India and China: Crouching Tiger, Hidden Dragon?

Separated by the peaks of the Himalayas, China and India are two countries as vast and spectacular as the mountains that separate them. Both are home to well over a billion people and both have their challenges and opportunities alike. For investors, both countries are major constituents of the emerging markets equity indices, but recently they have seemed on very different trajectories. China, weighed down by problems in its property market and rising debt levels, is struggling to resurrect consumer demand post-COVID and to drive a rotation to a more domestically focused consumer economy. China looks challenged and appears a country that is increasingly perceived as a threat to ‘the West’. As a result, investors have taken flight and its stock market has collapsed to ‘cheap, but cheap for a reason’ territory.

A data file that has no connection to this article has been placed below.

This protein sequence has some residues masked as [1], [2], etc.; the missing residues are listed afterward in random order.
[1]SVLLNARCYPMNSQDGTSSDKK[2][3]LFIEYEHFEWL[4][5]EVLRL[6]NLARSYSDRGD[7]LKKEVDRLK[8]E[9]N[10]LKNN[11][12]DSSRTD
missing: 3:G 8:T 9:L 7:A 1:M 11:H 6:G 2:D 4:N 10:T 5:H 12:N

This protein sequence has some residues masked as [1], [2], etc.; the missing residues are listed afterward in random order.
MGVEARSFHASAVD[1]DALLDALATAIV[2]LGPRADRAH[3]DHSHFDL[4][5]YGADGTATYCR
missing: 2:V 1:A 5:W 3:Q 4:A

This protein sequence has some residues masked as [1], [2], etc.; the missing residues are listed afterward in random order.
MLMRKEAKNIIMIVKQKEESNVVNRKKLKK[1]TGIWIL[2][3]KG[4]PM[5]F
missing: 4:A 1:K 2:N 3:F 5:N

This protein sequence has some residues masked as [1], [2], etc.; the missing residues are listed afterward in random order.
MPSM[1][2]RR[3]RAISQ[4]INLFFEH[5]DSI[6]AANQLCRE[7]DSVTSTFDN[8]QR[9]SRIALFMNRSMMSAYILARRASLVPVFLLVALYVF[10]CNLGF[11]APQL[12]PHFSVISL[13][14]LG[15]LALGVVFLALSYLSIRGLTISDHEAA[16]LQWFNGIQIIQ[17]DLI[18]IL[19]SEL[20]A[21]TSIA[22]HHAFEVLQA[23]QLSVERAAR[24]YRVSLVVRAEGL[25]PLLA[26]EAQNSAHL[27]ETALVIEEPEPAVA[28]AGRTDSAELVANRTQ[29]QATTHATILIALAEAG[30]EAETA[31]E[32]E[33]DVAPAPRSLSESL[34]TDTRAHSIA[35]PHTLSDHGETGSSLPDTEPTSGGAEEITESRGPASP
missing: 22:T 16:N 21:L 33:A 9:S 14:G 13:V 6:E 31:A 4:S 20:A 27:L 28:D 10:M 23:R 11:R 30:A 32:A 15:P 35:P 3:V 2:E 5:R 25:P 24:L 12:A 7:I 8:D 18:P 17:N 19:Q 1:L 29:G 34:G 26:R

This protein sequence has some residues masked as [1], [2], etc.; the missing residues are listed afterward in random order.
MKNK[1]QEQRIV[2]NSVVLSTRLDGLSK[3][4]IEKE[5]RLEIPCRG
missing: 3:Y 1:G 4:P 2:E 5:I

India, on the other hand, can seemingly do no wrong and remains perceived as an opportunity. In the near term, it appears successful at navigating a tricky geopolitical world allowing it to benefit from cheap oil imports from Russia without antagonising those western countries imposing sanctions. With an economy already booming, if correctly harnessed, its young population can be a further tailwind to this growth, assisted by a government keen to drive reform and deliver greater economic liberalism. Investors have rallied to this big picture with enthusiasm, helping to push equity market valuations and investor expectations higher and higher.

A help and a hinderance

Whilst the headline total population numbers have India and China ranking alongside each other, the longer-term prospects couldn’t be starker. China’s one child policy and rapid fertility decline since the 1970’s has helped contribute to a premature peaking in its population and a faster transition to an ageing population, which is likely to weigh on its growth prospects. India is some way behind in its demographic transition and its population isn’t predicted to peak until the 2060’s, according to the UN Department of Economic & Social Affairs. The challenge for India will be whether it can successfully capture this demographic dividend or spill it and let it go to waste.